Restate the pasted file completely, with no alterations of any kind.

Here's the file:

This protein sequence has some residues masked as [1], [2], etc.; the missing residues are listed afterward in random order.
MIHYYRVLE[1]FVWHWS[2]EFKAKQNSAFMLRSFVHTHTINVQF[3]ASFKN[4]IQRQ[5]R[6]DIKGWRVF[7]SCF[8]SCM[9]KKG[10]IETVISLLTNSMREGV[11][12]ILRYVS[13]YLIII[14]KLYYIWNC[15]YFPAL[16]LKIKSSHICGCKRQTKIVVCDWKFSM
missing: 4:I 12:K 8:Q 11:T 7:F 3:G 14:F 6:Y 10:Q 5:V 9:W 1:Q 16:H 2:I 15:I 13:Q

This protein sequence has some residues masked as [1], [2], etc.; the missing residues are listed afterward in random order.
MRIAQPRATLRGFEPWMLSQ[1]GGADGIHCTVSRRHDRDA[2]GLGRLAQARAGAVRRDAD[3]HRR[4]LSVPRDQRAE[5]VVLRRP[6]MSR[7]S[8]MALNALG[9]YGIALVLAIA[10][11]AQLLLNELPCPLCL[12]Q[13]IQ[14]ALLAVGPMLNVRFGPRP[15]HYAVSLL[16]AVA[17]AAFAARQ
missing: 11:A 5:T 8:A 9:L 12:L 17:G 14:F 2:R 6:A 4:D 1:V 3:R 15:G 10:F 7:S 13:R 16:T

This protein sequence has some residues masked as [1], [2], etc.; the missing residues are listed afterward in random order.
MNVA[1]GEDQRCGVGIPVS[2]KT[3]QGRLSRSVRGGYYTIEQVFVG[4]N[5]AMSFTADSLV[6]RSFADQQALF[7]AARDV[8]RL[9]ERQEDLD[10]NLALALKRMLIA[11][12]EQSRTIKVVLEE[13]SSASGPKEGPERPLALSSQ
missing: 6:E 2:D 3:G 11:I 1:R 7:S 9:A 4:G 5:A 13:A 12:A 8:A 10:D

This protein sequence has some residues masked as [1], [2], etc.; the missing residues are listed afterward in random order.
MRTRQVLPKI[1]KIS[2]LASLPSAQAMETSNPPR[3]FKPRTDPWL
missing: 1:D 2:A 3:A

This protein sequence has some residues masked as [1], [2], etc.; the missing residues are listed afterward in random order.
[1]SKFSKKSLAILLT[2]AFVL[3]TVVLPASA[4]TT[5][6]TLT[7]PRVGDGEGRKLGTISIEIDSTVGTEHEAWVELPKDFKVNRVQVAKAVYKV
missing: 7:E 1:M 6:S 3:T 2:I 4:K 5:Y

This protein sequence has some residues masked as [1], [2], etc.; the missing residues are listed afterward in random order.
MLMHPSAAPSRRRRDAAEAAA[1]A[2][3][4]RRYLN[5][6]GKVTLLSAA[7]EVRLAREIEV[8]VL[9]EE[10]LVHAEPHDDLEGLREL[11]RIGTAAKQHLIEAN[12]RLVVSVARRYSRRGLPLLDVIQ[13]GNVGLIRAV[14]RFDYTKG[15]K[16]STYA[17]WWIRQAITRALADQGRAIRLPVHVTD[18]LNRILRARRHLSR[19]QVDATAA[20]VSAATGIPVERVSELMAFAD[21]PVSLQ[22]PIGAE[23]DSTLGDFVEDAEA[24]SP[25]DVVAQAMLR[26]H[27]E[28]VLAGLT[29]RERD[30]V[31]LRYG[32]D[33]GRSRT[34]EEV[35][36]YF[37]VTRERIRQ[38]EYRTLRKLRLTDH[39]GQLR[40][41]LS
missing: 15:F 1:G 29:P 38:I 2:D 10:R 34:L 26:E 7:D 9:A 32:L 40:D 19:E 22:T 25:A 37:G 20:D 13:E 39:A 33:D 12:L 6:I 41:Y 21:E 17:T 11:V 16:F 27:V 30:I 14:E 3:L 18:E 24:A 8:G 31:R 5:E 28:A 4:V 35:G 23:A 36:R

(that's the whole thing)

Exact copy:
This protein sequence has some residues masked as [1], [2], etc.; the missing residues are listed afterward in random order.
MIHYYRVLE[1]FVWHWS[2]EFKAKQNSAFMLRSFVHTHTINVQF[3]ASFKN[4]IQRQ[5]R[6]DIKGWRVF[7]SCF[8]SCM[9]KKG[10]IETVISLLTNSMREGV[11][12]ILRYVS[13]YLIII[14]KLYYIWNC[15]YFPAL[16]LKIKSSHICGCKRQTKIVVCDWKFSM
missing: 4:I 12:K 8:Q 11:T 7:F 3:G 14:F 6:Y 10:Q 5:V 9:W 1:Q 16:H 2:I 15:I 13:Q

This protein sequence has some residues masked as [1], [2], etc.; the missing residues are listed afterward in random order.
MRIAQPRATLRGFEPWMLSQ[1]GGADGIHCTVSRRHDRDA[2]GLGRLAQARAGAVRRDAD[3]HRR[4]LSVPRDQRAE[5]VVLRRP[6]MSR[7]S[8]MALNALG[9]YGIALVLAIA[10][11]AQLLLNELPCPLCL[12]Q[13]IQ[14]ALLAVGPMLNVRFGPRP[15]HYAVSLL[16]AVA[17]AAFAARQ
missing: 11:A 5:T 8:A 9:L 12:L 17:G 14:F 2:R 6:A 4:D 1:V 3:R 15:G 10:F 7:S 13:R 16:T

This protein sequence has some residues masked as [1], [2], etc.; the missing residues are listed afterward in random order.
MNVA[1]GEDQRCGVGIPVS[2]KT[3]QGRLSRSVRGGYYTIEQVFVG[4]N[5]AMSFTADSLV[6]RSFADQQALF[7]AARDV[8]RL[9]ERQEDLD[10]NLALALKRMLIA[11][12]EQSRTIKVVLEE[13]SSASGPKEGPERPLALSSQ
missing: 6:E 2:D 3:G 11:I 1:R 7:S 9:A 4:G 5:A 13:A 12:A 8:A 10:D

This protein sequence has some residues masked as [1], [2], etc.; the missing residues are listed afterward in random order.
MRTRQVLPKI[1]KIS[2]LASLPSAQAMETSNPPR[3]FKPRTDPWL
missing: 1:D 2:A 3:A

This protein sequence has some residues masked as [1], [2], etc.; the missing residues are listed afterward in random order.
[1]SKFSKKSLAILLT[2]AFVL[3]TVVLPASA[4]TT[5][6]TLT[7]PRVGDGEGRKLGTISIEIDSTVGTEHEAWVELPKDFKVNRVQVAKAVYKV
missing: 7:E 1:M 6:S 3:T 2:I 4:K 5:Y

This protein sequence has some residues masked as [1], [2], etc.; the missing residues are listed afterward in random order.
MLMHPSAAPSRRRRDAAEAAA[1]A[2][3][4]RRYLN[5][6]GKVTLLSAA[7]EVRLAREIEV[8]VL[9]EE[10]LVHAEPHDDLEGLREL[11]RIGTAAKQHLIEAN[12]RLVVSVARRYSRRGLPLLDVIQ[13]GNVGLIRAV[14]RFDYTKG[15]K[16]STYA[17]WWIRQAITRALADQGRAIRLPVHVTD[18]LNRILRARRHLSR[19]QVDATAA[20]VSAATGIPVERVSELMAFAD[21]PVSLQ[22]PIGAE[23]DSTLGDFVEDAEA[24]SP[25]DVVAQAMLR[26]H[27]E[28]VLAGLT[29]RERD[30]V[31]LRYG[32]D[33]GRSRT[34]EEV[35][36]YF[37]VTRERIRQ[38]EYRTLRKLRLTDH[39]GQLR[40][41]LS
missing: 15:F 1:G 29:P 38:I 2:D 10:R 34:L 26:E 7:D 9:A 32:L 40:D 19:E 22:T 25:A 37:G 20:D 13:E 39:A 33:D 12:L 6:I 41:Y 21:E 17:T 11:V 16:F 27:V 30:I 14:E 3:L 18:E 24:A 8:G 31:R 5:E 28:A 4:V 35:G 23:A 36:R